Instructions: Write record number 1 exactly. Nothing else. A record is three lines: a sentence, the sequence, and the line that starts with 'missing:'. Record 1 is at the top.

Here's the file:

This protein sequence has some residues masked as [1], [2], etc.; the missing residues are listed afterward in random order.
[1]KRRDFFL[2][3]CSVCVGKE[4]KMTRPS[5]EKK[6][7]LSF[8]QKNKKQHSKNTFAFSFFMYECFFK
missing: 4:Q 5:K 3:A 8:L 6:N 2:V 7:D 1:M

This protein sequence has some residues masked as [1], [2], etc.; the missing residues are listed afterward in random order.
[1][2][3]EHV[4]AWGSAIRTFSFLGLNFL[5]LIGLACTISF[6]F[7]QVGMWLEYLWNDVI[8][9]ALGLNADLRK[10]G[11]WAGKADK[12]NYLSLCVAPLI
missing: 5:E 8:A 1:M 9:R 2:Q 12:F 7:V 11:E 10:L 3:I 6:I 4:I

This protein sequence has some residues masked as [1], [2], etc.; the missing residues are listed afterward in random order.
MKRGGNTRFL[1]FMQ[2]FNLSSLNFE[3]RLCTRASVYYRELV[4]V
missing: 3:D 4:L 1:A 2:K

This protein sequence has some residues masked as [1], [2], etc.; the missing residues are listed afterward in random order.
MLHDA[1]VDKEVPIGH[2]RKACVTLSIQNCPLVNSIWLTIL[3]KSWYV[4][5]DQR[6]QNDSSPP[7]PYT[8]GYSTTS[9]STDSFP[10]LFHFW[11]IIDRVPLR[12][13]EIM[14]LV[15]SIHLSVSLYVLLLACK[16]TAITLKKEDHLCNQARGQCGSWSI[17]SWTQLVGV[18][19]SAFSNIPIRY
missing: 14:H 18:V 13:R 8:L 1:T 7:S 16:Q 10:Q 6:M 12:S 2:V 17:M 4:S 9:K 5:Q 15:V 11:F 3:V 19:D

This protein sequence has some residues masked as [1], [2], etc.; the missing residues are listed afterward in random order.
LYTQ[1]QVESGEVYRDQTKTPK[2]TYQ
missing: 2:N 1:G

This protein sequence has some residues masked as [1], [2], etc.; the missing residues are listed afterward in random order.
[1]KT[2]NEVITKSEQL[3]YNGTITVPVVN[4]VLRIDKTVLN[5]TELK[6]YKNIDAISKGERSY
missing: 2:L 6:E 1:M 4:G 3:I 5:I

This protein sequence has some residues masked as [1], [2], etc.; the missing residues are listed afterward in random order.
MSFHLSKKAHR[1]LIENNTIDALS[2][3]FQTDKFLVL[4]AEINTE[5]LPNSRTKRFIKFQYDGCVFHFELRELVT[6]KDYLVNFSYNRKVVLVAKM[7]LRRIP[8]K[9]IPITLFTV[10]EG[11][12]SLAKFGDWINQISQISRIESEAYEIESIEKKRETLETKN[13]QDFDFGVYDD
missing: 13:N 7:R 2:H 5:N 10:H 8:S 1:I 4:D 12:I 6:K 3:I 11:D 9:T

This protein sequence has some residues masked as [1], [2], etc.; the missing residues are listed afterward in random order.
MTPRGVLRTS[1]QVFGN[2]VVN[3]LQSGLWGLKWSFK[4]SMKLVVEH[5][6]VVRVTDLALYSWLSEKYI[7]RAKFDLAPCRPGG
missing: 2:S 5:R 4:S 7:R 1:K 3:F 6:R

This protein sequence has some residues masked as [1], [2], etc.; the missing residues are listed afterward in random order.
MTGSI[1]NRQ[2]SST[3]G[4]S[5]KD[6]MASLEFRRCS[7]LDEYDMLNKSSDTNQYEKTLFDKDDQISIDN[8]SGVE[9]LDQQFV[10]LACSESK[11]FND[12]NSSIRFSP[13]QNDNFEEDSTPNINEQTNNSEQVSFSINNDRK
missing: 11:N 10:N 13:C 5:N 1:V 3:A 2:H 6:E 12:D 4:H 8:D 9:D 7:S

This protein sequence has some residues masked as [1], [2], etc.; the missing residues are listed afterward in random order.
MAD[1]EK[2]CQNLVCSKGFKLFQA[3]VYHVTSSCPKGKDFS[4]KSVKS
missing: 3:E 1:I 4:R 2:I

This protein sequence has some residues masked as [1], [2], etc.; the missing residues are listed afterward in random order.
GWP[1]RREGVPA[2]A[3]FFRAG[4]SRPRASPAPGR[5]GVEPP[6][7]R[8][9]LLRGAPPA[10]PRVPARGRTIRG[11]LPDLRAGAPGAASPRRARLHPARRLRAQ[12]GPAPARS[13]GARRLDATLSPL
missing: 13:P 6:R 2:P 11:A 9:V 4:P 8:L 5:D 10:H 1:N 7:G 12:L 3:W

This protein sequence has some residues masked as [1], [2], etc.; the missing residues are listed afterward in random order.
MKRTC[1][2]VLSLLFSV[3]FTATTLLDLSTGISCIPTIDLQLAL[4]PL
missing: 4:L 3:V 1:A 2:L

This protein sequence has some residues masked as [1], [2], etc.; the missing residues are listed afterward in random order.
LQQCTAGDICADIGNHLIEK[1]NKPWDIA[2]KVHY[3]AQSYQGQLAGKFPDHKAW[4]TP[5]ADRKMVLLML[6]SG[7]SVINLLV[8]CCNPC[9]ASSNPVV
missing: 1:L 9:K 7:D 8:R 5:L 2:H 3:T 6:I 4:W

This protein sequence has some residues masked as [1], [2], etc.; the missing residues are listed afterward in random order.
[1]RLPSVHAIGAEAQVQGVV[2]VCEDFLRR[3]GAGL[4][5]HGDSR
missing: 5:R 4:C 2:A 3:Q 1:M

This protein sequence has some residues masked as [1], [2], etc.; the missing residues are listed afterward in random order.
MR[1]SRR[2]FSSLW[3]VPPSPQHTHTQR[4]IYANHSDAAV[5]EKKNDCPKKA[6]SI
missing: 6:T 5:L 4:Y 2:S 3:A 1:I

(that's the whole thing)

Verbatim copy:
This protein sequence has some residues masked as [1], [2], etc.; the missing residues are listed afterward in random order.
[1]KRRDFFL[2][3]CSVCVGKE[4]KMTRPS[5]EKK[6][7]LSF[8]QKNKKQHSKNTFAFSFFMYECFFK
missing: 4:Q 5:K 3:A 8:L 6:N 2:V 7:D 1:M